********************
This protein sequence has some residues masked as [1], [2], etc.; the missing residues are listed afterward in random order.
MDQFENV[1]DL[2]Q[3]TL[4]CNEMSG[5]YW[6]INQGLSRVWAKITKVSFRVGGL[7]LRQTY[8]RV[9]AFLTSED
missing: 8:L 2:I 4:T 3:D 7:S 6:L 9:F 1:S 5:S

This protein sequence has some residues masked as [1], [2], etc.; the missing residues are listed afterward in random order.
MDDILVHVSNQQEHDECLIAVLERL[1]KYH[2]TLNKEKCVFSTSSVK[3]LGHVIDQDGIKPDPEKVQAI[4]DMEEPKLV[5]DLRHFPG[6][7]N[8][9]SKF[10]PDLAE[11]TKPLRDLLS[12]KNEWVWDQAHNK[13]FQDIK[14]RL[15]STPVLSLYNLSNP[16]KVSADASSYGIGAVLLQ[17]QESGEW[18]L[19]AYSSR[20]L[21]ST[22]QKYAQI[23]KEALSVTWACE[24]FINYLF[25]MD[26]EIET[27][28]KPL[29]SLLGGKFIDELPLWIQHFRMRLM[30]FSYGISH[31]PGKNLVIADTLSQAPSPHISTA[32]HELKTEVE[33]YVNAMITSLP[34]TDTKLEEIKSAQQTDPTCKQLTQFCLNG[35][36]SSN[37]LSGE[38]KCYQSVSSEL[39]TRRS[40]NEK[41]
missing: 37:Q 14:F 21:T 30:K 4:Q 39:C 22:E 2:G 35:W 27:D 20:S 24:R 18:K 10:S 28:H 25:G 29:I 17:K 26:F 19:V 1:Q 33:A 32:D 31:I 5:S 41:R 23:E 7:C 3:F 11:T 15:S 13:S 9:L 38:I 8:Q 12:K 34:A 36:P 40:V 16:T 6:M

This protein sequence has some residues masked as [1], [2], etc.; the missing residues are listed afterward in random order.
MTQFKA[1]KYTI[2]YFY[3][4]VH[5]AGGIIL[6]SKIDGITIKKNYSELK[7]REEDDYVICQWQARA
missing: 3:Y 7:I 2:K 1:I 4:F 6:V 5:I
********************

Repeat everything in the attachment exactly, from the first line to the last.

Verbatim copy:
This protein sequence has some residues masked as [1], [2], etc.; the missing residues are listed afterward in random order.
MDQFENV[1]DL[2]Q[3]TL[4]CNEMSG[5]YW[6]INQGLSRVWAKITKVSFRVGGL[7]LRQTY[8]RV[9]AFLTSED
missing: 8:L 2:I 4:T 3:D 7:S 6:L 9:F 1:S 5:S

This protein sequence has some residues masked as [1], [2], etc.; the missing residues are listed afterward in random order.
MDDILVHVSNQQEHDECLIAVLERL[1]KYH[2]TLNKEKCVFSTSSVK[3]LGHVIDQDGIKPDPEKVQAI[4]DMEEPKLV[5]DLRHFPG[6][7]N[8][9]SKF[10]PDLAE[11]TKPLRDLLS[12]KNEWVWDQAHNK[13]FQDIK[14]RL[15]STPVLSLYNLSNP[16]KVSADASSYGIGAVLLQ[17]QESGEW[18]L[19]AYSSR[20]L[21]ST[22]QKYAQI[23]KEALSVTWACE[24]FINYLF[25]MD[26]EIET[27][28]KPL[29]SLLGGKFIDELPLWIQHFRMRLM[30]FSYGISH[31]PGKNLVIADTLSQAPSPHISTA[32]HELKTEVE[33]YVNAMITSLP[34]TDTKLEEIKSAQQTDPTCKQLTQFCLNG[35][36]SSN[37]LSGE[38]KCYQSVSSEL[39]TRRS[40]NEK[41]
missing: 37:Q 14:F 21:T 30:K 4:Q 39:C 22:E 2:G 35:W 27:D 20:S 24:R 18:K 10:S 28:H 25:G 29:I 17:K 26:F 19:V 1:Q 33:A 32:D 31:I 5:S 41:R 23:E 7:C 3:F 11:T 15:S 13:S 9:L 38:I 8:Q 12:K 34:A 36:P 40:V 16:T 6:M

This protein sequence has some residues masked as [1], [2], etc.; the missing residues are listed afterward in random order.
MTQFKA[1]KYTI[2]YFY[3][4]VH[5]AGGIIL[6]SKIDGITIKKNYSELK[7]REEDDYVICQWQARA
missing: 3:Y 7:I 2:K 1:I 4:F 6:V 5:I